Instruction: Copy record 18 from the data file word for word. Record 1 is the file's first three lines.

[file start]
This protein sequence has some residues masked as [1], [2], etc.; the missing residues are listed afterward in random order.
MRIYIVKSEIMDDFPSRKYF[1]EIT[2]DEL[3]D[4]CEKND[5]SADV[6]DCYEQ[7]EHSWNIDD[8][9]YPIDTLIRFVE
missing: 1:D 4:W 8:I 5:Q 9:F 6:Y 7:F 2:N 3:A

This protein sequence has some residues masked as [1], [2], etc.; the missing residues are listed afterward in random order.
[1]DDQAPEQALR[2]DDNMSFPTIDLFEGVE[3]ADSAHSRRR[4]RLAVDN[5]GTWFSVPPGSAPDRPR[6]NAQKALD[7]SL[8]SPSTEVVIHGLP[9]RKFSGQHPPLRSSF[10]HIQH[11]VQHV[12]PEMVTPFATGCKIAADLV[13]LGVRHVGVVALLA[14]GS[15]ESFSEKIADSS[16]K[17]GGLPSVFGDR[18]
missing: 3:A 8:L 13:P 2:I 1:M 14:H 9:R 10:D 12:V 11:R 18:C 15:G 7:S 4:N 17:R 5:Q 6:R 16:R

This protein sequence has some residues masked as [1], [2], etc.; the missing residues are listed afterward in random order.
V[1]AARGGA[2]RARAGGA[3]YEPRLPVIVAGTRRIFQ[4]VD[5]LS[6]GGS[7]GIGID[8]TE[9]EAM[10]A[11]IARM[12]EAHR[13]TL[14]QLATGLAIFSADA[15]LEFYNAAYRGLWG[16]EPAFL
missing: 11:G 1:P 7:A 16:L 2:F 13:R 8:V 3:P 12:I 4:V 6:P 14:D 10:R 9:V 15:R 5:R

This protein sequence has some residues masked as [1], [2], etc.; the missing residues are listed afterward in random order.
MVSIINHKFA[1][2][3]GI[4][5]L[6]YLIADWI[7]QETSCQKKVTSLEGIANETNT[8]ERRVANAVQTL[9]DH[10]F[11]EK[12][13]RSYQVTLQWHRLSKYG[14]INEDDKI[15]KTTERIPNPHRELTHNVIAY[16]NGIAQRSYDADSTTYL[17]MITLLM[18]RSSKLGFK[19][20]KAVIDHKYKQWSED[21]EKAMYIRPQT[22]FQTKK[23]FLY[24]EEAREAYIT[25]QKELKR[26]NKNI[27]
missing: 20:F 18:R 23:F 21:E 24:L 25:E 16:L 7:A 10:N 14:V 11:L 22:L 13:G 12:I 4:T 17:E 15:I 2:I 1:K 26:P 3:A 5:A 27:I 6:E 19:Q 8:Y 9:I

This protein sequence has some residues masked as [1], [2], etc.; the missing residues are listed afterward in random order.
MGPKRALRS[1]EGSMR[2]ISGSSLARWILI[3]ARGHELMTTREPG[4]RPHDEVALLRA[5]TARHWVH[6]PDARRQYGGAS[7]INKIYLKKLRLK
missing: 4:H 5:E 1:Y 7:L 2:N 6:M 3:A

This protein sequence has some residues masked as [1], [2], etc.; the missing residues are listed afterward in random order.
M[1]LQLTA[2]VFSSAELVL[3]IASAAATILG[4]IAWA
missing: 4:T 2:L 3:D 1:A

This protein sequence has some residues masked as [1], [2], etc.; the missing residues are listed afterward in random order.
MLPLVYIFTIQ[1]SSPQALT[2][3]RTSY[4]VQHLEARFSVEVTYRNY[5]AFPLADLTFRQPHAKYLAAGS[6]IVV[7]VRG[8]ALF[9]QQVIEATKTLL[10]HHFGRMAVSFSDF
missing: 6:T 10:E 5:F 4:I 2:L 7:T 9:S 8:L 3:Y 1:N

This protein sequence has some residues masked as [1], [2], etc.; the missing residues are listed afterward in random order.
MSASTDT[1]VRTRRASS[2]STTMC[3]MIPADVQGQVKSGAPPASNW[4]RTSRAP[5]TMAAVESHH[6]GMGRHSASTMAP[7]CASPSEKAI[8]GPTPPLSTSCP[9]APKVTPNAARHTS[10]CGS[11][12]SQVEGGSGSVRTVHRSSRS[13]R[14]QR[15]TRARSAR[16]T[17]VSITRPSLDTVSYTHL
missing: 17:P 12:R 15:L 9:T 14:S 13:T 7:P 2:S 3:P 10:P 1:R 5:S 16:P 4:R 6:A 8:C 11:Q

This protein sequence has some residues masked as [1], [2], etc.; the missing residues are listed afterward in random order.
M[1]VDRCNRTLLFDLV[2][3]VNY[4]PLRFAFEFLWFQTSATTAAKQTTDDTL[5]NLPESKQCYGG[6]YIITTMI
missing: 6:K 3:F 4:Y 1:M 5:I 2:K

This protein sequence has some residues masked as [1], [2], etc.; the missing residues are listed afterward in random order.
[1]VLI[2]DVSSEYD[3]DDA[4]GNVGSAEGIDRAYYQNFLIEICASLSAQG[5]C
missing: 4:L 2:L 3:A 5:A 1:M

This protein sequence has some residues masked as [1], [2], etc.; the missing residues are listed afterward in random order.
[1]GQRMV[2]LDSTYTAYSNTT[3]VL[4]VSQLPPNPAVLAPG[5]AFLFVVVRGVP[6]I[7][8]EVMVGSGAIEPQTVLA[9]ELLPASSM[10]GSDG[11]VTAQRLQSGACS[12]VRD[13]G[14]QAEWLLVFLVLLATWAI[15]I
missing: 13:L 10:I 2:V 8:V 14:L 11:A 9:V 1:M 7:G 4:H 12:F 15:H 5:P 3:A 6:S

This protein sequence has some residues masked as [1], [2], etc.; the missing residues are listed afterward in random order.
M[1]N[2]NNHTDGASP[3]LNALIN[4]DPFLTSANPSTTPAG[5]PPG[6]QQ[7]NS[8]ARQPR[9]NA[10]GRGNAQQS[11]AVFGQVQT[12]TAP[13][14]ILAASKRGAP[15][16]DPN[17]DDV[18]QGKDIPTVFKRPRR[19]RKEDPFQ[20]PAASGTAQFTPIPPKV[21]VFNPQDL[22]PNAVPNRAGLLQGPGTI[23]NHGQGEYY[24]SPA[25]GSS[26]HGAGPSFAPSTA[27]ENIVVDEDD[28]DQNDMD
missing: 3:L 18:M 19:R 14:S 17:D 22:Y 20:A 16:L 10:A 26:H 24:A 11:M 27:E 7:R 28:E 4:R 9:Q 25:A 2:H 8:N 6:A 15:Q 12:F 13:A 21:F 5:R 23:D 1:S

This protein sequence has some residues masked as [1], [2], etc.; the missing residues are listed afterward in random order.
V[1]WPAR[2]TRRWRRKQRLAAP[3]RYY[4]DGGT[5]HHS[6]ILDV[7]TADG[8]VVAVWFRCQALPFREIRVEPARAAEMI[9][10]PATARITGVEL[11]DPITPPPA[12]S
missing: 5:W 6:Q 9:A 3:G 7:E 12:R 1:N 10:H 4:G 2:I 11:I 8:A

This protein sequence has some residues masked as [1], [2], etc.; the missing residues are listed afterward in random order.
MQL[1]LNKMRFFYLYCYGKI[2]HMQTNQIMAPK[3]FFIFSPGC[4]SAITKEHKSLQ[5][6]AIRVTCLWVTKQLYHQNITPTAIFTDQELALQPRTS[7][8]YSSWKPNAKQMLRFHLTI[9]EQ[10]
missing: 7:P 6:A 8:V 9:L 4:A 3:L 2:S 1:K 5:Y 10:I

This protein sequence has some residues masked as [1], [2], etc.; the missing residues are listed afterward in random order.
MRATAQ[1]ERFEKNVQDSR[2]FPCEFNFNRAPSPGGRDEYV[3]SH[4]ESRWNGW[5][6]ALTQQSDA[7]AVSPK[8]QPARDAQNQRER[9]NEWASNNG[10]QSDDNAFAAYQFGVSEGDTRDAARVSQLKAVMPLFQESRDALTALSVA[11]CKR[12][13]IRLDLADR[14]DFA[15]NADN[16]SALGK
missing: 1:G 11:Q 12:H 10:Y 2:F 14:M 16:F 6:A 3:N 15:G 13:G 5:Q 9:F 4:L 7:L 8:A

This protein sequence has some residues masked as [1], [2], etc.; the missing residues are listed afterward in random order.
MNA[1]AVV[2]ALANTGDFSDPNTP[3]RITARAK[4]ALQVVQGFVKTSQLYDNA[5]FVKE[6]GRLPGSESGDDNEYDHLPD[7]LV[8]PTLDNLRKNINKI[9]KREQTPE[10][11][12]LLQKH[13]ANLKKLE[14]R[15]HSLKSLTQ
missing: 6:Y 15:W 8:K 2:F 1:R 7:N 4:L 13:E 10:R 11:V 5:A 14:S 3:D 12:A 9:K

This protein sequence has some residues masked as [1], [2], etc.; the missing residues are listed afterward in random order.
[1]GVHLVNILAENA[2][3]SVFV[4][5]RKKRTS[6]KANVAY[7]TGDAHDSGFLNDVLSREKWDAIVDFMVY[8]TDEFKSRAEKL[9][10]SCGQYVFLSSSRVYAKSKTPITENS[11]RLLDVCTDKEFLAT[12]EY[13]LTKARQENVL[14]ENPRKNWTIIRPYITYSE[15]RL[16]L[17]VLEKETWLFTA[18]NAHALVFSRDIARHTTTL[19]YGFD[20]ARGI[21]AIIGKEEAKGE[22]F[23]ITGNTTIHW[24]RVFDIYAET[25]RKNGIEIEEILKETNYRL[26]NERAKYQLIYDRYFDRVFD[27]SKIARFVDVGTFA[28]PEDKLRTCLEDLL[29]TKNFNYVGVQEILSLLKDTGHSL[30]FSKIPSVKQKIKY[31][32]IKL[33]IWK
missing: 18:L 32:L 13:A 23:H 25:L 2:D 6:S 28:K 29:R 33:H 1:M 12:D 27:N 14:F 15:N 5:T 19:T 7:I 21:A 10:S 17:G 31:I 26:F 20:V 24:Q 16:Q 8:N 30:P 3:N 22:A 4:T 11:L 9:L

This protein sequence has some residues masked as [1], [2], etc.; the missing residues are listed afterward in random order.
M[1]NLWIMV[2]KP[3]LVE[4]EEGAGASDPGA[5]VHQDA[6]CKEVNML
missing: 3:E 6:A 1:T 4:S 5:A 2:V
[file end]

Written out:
This protein sequence has some residues masked as [1], [2], etc.; the missing residues are listed afterward in random order.
M[1]NLWIMV[2]KP[3]LVE[4]EEGAGASDPGA[5]VHQDA[6]CKEVNML
missing: 3:E 6:A 1:T 4:S 5:A 2:V